There has been a substantial reduction in racial differences in survival after in-hospital cardiac arrest, with a greater improvement in survival among black patients compared with white patients, according to a study published by JAMA Cardiology.
Large racial differences in survival exist for in-hospital cardiac arrest. During the past decade, survival has improved markedly at hospitals participating in Get With the Guidelines-Resuscitation (GWTG-Resuscitation), a national quality improvement program for in-hospital resuscitation. However, whether improved trends in survival have benefited black and white patients equally has remained unknown.
Saket Girotra, M.D., S.M., of the University of Iowa Carver College of Medicine, Iowa City, and colleagues conducted a study that included 112,139 patients from the GWTG-Resuscitation registry from January 2000 through December 2014 with in-hospital cardiac arrest who were hospitalized in intensive care units or general inpatient units.
Among the patients 27 percent were black and 73 percent were white. Risk-adjusted survival improved over time in black (11.3 percent in 2000 and 21.4 percent in 2014) and white patients (15.8 percent in 2000 and 23.2 percent in 2014, with greater survival improvement among black patients. A reduction in survival differences between black and white patients was attributable to elimination of racial differences in acute resuscitation survival (black individuals: 44.7 percent in 2000 and 64.1 percent in 2014; white individuals: 47.1 percent in 2000 and 64 percent in 2014). Compared with hospitals with fewer black patients, hospitals with a higher proportion of black patients with in-hospital cardiac arrest achieved larger survival gains over time.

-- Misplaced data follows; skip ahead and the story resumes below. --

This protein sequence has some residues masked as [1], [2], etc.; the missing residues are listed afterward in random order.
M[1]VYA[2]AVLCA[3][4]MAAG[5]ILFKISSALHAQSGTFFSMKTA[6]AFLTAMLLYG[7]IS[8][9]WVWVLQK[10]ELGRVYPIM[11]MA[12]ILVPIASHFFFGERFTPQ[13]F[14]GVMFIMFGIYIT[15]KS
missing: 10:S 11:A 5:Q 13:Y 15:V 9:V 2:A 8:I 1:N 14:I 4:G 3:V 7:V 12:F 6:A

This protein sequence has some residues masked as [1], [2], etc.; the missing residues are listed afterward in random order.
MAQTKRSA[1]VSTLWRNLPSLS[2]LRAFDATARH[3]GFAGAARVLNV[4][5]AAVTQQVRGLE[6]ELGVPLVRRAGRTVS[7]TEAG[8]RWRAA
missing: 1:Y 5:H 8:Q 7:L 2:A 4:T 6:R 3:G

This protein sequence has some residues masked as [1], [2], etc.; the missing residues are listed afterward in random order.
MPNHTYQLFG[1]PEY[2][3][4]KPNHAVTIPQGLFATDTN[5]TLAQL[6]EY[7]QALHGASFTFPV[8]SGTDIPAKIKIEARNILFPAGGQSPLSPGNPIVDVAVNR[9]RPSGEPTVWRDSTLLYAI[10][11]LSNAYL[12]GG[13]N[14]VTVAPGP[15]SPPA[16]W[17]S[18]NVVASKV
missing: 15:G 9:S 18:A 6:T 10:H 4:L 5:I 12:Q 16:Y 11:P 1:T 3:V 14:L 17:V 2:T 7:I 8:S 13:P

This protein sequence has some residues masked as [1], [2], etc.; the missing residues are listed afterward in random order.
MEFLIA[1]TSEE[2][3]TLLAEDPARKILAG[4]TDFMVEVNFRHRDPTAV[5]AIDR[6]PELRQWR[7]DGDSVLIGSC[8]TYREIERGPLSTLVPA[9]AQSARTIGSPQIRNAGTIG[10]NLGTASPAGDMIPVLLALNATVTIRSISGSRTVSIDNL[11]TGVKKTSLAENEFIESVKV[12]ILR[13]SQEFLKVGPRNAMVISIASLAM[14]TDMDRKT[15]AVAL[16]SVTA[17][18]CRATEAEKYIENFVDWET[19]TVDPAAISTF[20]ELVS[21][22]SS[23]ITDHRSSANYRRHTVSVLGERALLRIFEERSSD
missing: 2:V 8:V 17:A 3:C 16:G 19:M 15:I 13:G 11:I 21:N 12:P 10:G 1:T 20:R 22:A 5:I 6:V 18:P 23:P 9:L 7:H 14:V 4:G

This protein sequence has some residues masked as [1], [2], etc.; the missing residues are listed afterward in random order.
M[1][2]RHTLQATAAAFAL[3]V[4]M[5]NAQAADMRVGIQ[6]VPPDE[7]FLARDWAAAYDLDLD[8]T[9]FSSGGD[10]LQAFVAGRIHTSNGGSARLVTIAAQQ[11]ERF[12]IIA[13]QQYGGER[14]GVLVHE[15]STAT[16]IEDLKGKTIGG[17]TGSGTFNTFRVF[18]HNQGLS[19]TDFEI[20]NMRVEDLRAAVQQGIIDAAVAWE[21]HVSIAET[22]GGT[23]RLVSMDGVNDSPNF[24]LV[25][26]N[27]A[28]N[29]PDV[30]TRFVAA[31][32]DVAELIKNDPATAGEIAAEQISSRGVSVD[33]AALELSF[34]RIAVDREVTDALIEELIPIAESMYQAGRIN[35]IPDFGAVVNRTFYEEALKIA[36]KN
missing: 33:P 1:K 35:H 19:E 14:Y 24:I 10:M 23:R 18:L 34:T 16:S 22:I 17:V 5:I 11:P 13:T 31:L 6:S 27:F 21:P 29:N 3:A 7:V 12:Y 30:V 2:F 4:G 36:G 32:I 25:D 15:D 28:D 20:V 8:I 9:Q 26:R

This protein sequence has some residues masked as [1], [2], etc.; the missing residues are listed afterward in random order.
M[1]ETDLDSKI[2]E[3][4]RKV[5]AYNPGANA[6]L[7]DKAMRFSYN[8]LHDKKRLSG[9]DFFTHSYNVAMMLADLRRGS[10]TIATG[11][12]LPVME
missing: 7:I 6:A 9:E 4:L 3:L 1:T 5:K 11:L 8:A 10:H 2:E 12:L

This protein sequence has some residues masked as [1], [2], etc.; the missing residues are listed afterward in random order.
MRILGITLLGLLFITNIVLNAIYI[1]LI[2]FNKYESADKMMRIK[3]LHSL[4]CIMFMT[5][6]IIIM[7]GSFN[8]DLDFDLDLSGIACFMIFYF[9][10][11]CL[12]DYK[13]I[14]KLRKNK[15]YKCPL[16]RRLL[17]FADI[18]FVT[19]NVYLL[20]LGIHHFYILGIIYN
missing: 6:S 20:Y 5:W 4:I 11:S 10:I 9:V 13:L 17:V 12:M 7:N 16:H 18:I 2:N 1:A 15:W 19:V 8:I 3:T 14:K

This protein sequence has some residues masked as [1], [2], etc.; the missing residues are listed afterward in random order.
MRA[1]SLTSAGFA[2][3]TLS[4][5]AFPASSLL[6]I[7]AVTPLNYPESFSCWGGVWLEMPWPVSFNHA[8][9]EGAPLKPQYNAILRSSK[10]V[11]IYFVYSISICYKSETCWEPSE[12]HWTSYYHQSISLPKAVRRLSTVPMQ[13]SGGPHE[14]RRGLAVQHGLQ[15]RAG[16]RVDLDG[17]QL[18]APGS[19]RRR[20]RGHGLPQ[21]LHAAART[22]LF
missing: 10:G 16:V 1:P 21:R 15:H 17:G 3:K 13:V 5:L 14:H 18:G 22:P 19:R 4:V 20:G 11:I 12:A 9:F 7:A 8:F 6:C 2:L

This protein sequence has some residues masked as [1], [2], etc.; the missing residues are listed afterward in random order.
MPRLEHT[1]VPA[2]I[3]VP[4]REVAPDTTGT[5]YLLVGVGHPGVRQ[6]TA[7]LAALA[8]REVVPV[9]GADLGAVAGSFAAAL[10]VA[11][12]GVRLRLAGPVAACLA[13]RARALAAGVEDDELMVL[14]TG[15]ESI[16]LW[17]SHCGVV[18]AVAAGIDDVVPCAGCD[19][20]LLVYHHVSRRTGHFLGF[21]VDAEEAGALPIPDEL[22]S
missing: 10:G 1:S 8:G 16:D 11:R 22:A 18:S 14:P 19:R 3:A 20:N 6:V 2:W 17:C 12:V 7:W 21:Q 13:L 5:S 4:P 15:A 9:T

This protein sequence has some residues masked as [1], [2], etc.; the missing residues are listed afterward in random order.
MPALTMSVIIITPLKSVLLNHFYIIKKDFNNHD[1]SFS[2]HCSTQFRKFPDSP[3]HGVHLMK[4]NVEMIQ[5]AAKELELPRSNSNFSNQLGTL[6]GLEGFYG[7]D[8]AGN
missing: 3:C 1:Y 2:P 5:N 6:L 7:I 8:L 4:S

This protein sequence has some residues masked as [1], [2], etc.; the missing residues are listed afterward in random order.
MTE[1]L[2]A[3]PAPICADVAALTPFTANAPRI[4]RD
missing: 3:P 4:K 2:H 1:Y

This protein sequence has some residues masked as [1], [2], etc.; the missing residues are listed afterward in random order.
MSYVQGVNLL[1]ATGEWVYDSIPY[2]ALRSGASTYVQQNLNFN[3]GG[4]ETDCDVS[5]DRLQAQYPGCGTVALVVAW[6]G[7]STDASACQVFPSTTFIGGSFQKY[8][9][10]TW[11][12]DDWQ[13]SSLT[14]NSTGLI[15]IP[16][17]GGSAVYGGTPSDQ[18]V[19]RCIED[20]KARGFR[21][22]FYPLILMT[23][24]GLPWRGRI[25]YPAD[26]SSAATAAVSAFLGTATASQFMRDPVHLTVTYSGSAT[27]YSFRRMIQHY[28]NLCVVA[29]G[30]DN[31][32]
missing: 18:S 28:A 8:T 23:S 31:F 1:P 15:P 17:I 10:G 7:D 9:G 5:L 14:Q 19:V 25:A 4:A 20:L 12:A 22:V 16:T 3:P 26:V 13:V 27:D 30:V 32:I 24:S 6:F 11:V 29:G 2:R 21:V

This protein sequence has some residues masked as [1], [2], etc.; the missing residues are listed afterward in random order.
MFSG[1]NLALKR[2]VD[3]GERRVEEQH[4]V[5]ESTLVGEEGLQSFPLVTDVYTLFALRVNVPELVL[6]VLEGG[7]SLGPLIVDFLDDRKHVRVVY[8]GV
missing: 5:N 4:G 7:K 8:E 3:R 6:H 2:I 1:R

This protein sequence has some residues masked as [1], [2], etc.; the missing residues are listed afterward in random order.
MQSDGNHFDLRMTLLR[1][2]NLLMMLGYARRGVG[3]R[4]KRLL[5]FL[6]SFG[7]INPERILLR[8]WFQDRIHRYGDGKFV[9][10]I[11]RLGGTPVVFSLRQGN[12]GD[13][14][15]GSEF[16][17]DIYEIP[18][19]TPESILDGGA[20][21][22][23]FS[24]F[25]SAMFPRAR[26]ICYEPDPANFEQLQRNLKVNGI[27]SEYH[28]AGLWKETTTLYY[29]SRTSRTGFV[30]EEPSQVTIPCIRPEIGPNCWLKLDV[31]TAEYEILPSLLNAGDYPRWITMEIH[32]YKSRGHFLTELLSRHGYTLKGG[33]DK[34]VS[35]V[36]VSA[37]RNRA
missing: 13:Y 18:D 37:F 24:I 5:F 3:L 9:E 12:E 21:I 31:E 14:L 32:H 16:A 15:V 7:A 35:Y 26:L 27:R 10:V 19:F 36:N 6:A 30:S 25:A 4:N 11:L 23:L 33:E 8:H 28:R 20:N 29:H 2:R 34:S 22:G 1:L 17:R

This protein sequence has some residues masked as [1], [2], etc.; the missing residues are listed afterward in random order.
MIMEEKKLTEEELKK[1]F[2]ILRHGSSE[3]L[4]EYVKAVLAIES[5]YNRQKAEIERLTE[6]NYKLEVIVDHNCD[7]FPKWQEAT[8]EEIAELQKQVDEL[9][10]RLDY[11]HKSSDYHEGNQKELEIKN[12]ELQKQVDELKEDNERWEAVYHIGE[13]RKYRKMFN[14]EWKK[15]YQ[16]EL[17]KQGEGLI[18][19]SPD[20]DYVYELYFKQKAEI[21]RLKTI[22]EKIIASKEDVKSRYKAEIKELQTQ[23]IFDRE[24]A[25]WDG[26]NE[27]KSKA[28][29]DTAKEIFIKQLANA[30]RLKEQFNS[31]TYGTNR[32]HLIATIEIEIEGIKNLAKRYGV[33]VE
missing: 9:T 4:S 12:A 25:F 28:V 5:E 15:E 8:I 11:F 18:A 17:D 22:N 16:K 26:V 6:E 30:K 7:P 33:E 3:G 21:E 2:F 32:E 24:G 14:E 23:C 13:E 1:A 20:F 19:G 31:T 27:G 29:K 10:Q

The study notes some limitations, including that participation in GWTG-Resuscitation is voluntary, and the results may not be generalizable to nonparticipating hospitals.
"Further understanding of the mechanisms of [the improvement found in this study] could provide novel insights for the elimination of racial differences in survival for other conditions," the authors write.
More information: JAMA Cardiology (2017). DOI: 10.1001/jamacardio.2017.2403
Provided by: The JAMA Network Journals